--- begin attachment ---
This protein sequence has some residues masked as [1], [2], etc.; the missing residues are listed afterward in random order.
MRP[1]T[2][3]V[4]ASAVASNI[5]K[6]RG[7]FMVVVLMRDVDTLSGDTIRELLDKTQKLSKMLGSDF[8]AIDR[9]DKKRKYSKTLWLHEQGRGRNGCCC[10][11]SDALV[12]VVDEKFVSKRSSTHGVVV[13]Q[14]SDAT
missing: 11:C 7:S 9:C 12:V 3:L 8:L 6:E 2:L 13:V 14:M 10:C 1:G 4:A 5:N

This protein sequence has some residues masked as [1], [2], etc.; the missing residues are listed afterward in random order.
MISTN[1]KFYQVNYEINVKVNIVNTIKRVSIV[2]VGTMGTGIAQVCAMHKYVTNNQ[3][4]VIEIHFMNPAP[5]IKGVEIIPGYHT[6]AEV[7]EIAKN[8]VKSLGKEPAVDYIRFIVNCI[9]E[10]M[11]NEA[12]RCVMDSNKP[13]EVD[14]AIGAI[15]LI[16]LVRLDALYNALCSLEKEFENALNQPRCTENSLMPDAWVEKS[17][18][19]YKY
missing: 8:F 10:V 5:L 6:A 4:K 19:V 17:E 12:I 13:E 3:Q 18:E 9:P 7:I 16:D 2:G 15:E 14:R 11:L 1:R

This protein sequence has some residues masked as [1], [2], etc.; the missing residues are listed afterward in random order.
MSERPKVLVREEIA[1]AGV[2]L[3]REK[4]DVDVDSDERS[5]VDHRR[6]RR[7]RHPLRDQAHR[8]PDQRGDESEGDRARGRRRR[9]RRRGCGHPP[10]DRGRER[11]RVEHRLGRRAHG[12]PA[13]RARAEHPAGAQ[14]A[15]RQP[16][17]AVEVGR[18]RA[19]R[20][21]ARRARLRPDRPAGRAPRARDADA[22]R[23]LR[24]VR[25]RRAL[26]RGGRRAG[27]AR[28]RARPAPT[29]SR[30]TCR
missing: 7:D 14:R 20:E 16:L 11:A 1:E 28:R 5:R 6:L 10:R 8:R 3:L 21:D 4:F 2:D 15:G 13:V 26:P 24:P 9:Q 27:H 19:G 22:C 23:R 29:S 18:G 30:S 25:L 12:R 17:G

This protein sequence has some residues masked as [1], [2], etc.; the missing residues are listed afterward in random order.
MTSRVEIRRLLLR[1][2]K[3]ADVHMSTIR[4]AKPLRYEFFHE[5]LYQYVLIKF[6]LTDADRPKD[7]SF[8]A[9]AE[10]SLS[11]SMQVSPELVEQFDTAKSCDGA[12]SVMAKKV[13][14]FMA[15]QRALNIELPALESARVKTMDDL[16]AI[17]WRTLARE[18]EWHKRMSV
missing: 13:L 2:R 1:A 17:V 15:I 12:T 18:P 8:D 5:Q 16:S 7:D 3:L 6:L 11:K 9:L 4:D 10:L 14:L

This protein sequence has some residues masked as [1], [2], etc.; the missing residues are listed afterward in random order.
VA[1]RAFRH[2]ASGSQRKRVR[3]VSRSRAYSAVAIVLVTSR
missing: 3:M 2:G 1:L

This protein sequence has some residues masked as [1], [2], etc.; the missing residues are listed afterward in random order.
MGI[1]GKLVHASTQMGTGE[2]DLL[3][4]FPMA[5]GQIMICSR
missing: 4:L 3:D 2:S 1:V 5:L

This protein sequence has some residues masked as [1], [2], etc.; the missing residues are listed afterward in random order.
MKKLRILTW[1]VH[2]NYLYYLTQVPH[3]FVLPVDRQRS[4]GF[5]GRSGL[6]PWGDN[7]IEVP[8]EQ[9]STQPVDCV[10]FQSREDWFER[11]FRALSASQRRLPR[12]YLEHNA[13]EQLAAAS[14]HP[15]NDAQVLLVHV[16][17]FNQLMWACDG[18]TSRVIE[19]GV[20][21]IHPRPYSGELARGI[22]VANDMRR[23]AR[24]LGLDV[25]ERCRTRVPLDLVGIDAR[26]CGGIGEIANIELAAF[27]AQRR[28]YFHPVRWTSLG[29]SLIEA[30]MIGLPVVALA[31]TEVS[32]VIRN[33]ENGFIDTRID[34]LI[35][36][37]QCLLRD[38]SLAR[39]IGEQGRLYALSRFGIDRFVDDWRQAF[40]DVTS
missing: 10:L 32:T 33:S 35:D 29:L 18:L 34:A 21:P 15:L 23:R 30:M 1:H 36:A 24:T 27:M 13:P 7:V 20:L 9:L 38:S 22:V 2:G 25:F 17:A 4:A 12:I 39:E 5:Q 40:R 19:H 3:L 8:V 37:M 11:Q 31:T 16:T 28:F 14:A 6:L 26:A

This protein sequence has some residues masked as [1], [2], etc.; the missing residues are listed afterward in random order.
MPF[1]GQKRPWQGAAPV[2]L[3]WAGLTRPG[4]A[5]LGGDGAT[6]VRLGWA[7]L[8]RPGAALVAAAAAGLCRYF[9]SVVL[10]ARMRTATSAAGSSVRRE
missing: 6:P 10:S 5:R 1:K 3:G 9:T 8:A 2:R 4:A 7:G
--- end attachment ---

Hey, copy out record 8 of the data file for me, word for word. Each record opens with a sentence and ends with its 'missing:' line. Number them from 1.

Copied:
This protein sequence has some residues masked as [1], [2], etc.; the missing residues are listed afterward in random order.
MPF[1]GQKRPWQGAAPV[2]L[3]WAGLTRPG[4]A[5]LGGDGAT[6]VRLGWA[7]L[8]RPGAALVAAAAAGLCRYF[9]SVVL[10]ARMRTATSAAGSSVRRE
missing: 6:P 10:S 5:R 1:K 3:G 9:T 8:A 2:R 4:A 7:G